It’s official—the sex scandal is dead. Eliot Spitzer is running for office.
Inspired by the unexpected success of Anthony Weiner, whose crotch shots and sexting with strangers seem only to have added to his street cred, Spitzer is echoing Weiner’s signature request for “forgiveness” and a second chance. Hubristic humility is now a thing in New York.
Perhaps it was inevitable. Spitzer had too much money and too much ambition to sit around with time on his hands and watch comparatively second-rate politicos rise to redemption. After all, few disgraced former governors who commit the unforgivable political sin—hypocrisy, not sex—find themselves offered a prime-time cable television slot within two years as compensation. And though all did not end well for Spitzer at CNN or Current TV, the man kept himself “in the arena.” But an outright run for office, even a lesser electoral perch, seemed unlikely this cycle.
It should be said that Bubba set the mold. Post-Monica, Clinton’s poll numbers climbed on credible claims of competence. He seemed liberated by dirty laundry aired in the open, finally free to be loved for who he really was: a talented, intelligent, testosterone-overproducing political machine. But he was already in his second term, without the need to face the voters again. And with time, the memory of Monica receded while the legend of Bill only looms larger.
From that foundation came the more audacious 2013 play—what if a politician tainted by sex scandal could use that notoriety to regain power and position? Mark Sanford set the template earlier this year with a successful run for his old South Carolina congressional seat. His request for a second chance was granted as high name ID, intelligence on the issues, and a deft political touch trumped any concerns about family values.
Anthony Weiner took notice and decided that now was the time to put his Q-rating and remaining campaign coffers to the test with a run for New York City mayor. Better-prepared, lesser-known Democratic challengers have failed thus far to turn Weiner’s public disgrace into a disqualifier—and buoyed by panting media coverage, he has turned the campaign into a referendum on relatability, going so far as to compare his struggle to the "hero’s arc." Overcoming the embarrassment of a sex scandal is now apparently the equivalent of serving time on Robben Island.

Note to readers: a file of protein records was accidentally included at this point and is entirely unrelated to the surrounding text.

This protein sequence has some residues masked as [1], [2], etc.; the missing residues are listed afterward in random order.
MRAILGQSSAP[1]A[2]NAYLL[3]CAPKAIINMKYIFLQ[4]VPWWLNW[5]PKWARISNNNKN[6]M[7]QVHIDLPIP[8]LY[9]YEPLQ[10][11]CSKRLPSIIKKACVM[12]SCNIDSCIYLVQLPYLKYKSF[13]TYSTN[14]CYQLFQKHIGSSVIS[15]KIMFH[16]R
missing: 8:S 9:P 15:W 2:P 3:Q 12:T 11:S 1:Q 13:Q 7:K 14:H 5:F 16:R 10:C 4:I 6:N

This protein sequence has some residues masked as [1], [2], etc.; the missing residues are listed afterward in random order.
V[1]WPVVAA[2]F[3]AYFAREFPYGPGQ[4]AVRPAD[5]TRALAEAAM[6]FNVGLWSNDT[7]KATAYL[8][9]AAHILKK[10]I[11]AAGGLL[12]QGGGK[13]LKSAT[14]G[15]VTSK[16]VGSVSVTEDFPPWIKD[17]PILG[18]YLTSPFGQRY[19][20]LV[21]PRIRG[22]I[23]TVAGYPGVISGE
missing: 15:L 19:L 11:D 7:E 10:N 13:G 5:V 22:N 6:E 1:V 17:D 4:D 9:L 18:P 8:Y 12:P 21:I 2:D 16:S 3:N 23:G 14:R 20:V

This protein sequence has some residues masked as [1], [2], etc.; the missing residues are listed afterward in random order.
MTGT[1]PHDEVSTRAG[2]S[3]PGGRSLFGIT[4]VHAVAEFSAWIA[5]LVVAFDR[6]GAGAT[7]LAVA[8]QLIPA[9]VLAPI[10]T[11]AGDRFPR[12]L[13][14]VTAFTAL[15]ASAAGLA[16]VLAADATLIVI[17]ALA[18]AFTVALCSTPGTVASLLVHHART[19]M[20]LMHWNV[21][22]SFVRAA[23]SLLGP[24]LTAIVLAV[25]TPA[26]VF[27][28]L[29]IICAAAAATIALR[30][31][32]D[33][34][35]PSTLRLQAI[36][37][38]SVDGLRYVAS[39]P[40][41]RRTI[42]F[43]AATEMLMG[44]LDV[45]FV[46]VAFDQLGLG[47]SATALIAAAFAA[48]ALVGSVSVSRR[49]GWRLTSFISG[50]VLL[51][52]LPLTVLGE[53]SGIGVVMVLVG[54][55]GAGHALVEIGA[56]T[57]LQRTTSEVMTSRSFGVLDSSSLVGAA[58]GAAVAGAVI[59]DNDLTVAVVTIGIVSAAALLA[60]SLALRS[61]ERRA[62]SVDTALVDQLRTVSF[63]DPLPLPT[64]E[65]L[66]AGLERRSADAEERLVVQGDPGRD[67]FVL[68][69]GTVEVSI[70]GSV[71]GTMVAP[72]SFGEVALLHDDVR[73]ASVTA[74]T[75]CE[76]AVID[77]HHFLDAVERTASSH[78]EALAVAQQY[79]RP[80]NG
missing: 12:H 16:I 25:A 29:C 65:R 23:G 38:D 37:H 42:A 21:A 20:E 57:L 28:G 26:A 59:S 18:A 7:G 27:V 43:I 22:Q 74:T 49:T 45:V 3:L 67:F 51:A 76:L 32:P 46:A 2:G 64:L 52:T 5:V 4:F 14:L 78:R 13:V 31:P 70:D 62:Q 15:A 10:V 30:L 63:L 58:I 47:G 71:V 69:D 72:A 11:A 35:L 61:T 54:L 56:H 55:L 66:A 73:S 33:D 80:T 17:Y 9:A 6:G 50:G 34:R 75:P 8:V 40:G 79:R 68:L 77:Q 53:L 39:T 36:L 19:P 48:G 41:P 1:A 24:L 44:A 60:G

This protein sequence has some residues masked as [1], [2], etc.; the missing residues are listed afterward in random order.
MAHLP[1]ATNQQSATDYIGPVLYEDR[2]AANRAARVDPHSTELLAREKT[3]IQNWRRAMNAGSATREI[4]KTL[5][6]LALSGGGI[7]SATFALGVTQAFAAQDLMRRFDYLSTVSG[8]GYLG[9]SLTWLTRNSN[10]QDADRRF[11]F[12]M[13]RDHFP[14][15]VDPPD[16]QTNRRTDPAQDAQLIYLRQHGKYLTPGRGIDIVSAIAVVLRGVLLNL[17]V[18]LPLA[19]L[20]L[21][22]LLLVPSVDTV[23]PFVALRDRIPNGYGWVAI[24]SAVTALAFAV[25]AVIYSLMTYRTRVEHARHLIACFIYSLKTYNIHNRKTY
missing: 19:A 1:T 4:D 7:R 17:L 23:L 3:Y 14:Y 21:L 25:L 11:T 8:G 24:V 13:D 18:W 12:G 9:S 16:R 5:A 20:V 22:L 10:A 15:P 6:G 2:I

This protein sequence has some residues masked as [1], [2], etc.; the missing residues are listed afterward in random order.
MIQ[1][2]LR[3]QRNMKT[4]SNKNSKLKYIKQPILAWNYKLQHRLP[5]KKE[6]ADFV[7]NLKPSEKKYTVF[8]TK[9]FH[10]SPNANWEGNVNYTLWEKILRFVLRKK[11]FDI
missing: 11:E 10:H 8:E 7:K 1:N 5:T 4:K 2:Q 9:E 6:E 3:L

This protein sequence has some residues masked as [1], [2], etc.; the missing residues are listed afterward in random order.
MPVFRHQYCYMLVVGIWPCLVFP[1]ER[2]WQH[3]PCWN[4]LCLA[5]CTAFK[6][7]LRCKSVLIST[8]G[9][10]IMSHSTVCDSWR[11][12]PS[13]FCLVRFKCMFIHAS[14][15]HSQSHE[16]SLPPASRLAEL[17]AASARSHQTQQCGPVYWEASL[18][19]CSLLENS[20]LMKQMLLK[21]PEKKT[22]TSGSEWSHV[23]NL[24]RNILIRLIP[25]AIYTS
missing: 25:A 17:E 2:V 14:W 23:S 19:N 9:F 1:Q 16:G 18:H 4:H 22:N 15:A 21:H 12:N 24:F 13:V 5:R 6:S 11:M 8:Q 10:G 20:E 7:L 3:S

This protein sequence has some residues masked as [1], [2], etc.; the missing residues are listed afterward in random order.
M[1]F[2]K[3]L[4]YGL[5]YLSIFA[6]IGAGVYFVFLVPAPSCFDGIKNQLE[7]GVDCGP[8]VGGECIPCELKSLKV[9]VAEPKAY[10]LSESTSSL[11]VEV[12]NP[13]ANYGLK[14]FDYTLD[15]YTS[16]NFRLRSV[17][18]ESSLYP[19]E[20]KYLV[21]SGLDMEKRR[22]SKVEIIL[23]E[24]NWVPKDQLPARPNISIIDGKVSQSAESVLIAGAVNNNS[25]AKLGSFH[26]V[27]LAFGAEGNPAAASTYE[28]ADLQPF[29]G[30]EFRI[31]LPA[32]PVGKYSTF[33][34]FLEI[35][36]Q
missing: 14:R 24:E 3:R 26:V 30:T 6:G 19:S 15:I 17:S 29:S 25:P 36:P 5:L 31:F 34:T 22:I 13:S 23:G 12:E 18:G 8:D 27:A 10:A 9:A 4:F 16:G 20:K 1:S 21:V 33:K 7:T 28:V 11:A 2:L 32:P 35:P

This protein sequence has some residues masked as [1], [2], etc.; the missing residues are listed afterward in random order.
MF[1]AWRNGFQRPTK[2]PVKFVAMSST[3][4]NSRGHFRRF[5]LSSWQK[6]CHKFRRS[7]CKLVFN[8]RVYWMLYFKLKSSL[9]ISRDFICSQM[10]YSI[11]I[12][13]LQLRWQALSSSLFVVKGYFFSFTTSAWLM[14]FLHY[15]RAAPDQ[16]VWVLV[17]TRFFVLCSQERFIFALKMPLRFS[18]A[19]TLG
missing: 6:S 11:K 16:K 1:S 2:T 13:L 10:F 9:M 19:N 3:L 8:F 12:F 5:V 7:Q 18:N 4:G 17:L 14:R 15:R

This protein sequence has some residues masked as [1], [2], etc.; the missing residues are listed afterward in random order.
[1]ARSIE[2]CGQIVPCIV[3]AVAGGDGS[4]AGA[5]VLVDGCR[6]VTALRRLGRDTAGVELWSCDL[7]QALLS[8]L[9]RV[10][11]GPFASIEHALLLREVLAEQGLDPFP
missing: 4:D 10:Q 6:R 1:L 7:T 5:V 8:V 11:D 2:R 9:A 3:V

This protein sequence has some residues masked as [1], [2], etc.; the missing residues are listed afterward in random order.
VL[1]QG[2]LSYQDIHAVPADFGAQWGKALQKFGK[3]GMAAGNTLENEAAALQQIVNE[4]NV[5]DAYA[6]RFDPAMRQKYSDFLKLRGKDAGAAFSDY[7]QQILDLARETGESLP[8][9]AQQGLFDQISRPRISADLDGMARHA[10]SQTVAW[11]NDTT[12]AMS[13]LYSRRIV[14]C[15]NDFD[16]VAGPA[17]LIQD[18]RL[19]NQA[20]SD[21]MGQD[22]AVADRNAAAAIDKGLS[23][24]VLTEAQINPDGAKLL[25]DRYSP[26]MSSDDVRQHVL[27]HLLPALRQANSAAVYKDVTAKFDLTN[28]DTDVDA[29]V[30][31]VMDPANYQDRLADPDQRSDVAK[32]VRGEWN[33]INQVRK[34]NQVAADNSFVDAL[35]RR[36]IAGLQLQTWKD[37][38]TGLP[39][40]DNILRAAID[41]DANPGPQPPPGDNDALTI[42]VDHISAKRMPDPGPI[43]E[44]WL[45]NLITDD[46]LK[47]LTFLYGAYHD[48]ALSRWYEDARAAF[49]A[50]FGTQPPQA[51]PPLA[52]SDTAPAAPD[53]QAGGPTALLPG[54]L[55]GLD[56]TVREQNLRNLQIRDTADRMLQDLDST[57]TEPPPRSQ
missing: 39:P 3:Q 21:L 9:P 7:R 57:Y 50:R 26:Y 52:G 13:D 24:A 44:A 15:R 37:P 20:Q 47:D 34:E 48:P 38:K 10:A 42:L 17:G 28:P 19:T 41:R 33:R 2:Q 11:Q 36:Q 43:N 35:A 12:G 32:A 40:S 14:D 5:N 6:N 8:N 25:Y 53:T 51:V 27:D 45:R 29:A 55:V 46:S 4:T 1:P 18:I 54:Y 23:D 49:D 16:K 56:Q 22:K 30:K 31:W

It must be said that Spitzer is smarter than Weiner, at least in terms of his target selection. Weiner could not help himself—he had to run for the highest office in his land, City Hall. As I’ve argued before, a far smarter if uncharacteristically modest move for Weiner would have been to run for a secondary citywide office, such as public advocate or comptroller. Pay your penance while demonstrating a commitment to public service. Work hard, keep your head down, and four to eight years later, electoral redemption would have been well earned. That is now Spitzer’s game plan.
Overcoming the embarrassment of a sex scandal is now apparently the equivalent of serving time on Robben Island.
Poor Scott Stringer. The wonky, slight, sincere Manhattan borough president thought he had the New York City comptroller’s race on a glide path. No one else of remotely similar stature seemed interested in running for an office that ostensibly oversees the city’s finances. But now he’s been big-footed by Spitzer, who will self-fund a campaign to the tune of millions of dollars. And craftily, the former governor is claiming that his revitalization of the formerly moribund New York attorney general’s office creates a template. This is smart and semi-credible. Moreover, it is likely to succeed.
And so we are likely witnessing the first act of an extended comeback by a driven man who wants to be taken seriously again and trusted with power. The fact that his brief tenure as governor was far from a success seems beside the point.
The sad fact is that in our celebrity-driven society, sex scandals guarantee that a politician will rise above the humdrum of campaigns full of earnest legislators. The press is eager to cover the soap opera, and the public seems eager to engage in the real-life telenovela. Now the clichéd old rule of Hollywood—there’s no such thing as bad press—seems to apply to public service. What could possibly go wrong?